The New Gmail Scam

5 Ways to Defend Against Phishing Attacks

by: Adrian Turika

There’s a reason almost 1 in 3 scam emails were opened in 2016, a number that’s consistently increased since 2011 (Verizon 2016 Report). Phishing is becoming the hackers’ most utilized attack vector. It’s always been the most effective and requires the least amount of heavy computer knowledge. Gmail is pretty good about flagging spam mail and scanning downloads for malware. This new scam, however, exploits a user’s trust by opening a fake attachment from a likely trusted email source – a friend, family member, or colleague. The problem here is that the attachment isn’t real. It’s just an image with an embedded link that looks like an attachment in Gmail. The threat, the link, tricks you into visiting fake sites to steal personal info.

Here’s an image of an attachment in Gmail. You’ve probably seen this before.

phishing email exampleThere’s a way you can differentiate between the two and learn which ones are safe to click. I’ll cover that towards the end of the article. Take note of what link you see when you hover over the image. You’ve probably seen these Bitly URL links before. Read on and you’ll learn how to see where that link leads and how to determine if the links are safe.

But let’s be very clear here: IF you have an image portraying a Gmail attachment, but it’s actually a link, DO NOT click it. That’s your red flag.

When you click these scam links, it doesn’t download anything (via Gmail at least…) as expected. This scam is clever (and dangerous) because the attacker embeds a link in the image and sends you wherever they like. Once they can get you to visit a webpage, they can start stealing information or start injecting malicious code into your computer.

What we’re seeing in this flurry of attacks is more of a – get you to visit a site like ComEd to pay your electric bill, get your credentials stolen, maybe get hoaxed into even giving out your credit card information too. The scary part – the frequency of these attacks is increasing and becoming more and more effective. Your next-gen Firewall and enterprise level anti-virus make it almost impossible for a hacker to break in. You and your employees are the weakest link in your IT security chain.

The good news is there are ways you can easily protect yourself. Below are a few good practices when handling email:

  1. Don’t inherently trust who the sender of the email is. If the information is highly-sensitive, call the sender to verify they sent it or use PGP encryption. PGP encryption will validate the sender of the email and encrypt the message so only the intended receiver with the right key can open it.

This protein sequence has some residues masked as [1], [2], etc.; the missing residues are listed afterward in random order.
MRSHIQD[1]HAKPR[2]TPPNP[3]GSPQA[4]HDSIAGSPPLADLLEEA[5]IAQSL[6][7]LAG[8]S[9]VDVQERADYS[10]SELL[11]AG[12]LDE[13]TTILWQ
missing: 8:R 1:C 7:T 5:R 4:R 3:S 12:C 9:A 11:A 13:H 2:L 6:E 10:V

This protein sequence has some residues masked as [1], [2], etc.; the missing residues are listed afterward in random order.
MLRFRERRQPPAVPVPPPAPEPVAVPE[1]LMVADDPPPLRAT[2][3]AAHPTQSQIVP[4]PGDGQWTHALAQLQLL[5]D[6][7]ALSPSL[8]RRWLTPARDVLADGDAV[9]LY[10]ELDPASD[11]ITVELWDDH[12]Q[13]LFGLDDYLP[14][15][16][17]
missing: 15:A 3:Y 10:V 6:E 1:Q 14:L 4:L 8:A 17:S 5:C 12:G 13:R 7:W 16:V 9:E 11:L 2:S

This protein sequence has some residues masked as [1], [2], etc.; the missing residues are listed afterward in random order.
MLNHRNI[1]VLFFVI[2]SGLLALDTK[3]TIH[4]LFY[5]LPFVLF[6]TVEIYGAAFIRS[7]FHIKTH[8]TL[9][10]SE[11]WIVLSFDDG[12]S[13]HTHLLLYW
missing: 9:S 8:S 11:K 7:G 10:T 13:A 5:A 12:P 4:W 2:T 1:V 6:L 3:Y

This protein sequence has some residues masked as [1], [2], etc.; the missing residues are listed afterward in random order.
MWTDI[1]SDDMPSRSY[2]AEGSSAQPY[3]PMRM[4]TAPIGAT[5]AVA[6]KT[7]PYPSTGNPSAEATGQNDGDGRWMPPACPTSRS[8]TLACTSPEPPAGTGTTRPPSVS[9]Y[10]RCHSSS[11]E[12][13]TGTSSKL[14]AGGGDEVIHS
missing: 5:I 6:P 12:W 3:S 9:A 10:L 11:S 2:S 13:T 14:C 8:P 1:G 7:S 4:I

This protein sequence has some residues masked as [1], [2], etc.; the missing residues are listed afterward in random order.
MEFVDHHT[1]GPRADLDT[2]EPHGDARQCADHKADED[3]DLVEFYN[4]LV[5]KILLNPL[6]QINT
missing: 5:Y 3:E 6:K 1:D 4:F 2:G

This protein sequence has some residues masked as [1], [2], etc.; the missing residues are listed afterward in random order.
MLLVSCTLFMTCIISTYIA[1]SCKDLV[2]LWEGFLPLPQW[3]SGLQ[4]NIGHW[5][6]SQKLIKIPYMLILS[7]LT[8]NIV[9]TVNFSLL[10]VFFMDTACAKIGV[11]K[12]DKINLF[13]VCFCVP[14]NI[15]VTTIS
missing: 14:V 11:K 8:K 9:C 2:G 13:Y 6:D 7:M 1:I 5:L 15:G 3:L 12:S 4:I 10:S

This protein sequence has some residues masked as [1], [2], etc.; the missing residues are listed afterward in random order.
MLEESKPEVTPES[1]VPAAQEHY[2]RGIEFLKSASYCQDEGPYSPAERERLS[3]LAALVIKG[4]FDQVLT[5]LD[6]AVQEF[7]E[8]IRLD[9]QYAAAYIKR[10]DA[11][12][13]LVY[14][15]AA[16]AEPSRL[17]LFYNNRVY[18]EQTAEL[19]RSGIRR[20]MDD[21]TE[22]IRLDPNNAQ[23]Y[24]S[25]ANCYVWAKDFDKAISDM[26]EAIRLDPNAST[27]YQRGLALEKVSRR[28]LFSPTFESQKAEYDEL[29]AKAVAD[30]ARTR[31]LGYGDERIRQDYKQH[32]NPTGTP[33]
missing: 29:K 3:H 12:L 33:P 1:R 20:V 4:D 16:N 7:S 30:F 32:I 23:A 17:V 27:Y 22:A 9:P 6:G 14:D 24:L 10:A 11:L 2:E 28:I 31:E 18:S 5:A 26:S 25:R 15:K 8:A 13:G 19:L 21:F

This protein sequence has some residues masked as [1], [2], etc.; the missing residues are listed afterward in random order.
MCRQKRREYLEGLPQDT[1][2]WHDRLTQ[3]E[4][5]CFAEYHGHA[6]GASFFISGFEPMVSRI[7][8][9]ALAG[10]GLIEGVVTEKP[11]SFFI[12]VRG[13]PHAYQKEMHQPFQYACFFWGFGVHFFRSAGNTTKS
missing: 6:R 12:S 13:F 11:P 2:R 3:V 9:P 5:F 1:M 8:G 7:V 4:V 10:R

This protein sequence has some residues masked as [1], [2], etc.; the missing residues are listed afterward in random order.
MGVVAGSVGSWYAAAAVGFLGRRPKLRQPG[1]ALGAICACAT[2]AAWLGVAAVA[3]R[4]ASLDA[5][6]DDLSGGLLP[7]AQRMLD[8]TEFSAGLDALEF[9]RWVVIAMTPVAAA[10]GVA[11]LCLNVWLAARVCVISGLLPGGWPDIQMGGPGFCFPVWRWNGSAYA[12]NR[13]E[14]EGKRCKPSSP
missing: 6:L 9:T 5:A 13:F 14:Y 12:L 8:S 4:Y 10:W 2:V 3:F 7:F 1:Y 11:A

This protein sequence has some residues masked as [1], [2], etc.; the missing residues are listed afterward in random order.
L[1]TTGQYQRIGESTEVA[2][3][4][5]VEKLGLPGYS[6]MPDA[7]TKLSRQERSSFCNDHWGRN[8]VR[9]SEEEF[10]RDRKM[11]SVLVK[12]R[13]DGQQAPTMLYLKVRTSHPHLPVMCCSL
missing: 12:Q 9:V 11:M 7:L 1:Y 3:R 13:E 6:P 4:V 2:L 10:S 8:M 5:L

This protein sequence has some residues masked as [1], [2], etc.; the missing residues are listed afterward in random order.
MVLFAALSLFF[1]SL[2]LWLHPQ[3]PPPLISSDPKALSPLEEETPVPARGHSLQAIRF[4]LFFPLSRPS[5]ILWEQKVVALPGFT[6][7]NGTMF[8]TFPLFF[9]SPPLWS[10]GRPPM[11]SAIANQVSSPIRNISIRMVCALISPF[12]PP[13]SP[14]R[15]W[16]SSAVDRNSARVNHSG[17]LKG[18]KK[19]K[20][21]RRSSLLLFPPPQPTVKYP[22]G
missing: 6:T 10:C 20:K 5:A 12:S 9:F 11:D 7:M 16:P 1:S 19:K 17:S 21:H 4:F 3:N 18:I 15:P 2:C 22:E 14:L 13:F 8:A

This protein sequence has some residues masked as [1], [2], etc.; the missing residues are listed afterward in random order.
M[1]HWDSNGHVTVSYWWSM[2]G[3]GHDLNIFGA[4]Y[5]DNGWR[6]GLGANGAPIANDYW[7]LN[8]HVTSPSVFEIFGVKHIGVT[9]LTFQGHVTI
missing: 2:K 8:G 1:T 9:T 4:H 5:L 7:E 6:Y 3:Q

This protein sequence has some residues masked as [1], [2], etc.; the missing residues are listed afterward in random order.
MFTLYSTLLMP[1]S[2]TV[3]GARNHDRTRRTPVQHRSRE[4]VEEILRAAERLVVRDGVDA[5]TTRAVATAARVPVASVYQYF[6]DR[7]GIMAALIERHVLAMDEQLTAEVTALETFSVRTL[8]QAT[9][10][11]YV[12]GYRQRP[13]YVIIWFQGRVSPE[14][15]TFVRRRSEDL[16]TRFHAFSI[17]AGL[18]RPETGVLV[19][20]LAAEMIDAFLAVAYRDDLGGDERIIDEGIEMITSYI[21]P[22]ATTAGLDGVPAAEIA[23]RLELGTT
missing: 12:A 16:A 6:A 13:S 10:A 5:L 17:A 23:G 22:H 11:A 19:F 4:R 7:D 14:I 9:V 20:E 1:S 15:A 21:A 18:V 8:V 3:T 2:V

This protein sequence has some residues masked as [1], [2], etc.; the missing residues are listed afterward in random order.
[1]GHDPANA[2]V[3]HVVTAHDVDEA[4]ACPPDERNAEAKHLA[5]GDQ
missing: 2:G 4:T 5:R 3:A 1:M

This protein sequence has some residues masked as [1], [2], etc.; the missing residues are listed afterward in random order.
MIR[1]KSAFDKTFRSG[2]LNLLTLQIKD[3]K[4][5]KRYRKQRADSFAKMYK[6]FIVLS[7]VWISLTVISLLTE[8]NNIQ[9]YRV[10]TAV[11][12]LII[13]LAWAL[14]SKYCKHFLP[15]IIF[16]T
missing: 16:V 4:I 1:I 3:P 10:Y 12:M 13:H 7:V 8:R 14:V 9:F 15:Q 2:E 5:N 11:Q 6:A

2. If there’s a link in your email, regardless of who it came from – spend the 2 seconds to hover over it and see where it leads. The link to http://www.google.com doesn’t necessarily link to Google. Check for yourself. It’s safe, I promise. Make sure the real link has “https” in the beginning. This ensures it’s a SSL secure website and trusted by a CA authority.
  3. If the site visited is an SSL encrypted site, double check the certificate is active by looking to the left of your URL bar on your browser and look for a lock with text that says “SECURE”. If it says “Non-Secure”, it might just mean their certificate expired, but tread with caution in those cases.
  4. What if you don’t know the link, such as one like https://bit.ly/2ooCy3t, In this case you can use a URL Expander to expand the shortened URL and show you the real website behind it. A quick simple one I use is LinkExpander. It also shows you what the website looks like and gives you brief details about the page.
  5. If you are downloading an item, make sure you have an antivirus (ex: Sophos) actively running and learn to check the HASH (using SHA1+ preferably over MD5) of the file to make sure it’s authentic. If you’re the victim of a man-in-the-middle attack, you could download an item but have it intercepted and resent with malware instead. If you Google “SHA1” or “MD5”, it takes less than 10 seconds to scan most files.

If you’re interested in learning more, CrossRealms will be scheduling security training workshops in the upcoming months. Stay tuned for details!

For questions or concerns about what you could do to help make sure you or your employees don’t fall victim to this scam, please feel free to share it and reach out to me at aturika@CrossRealms.com

 

Written By: Adrian Turika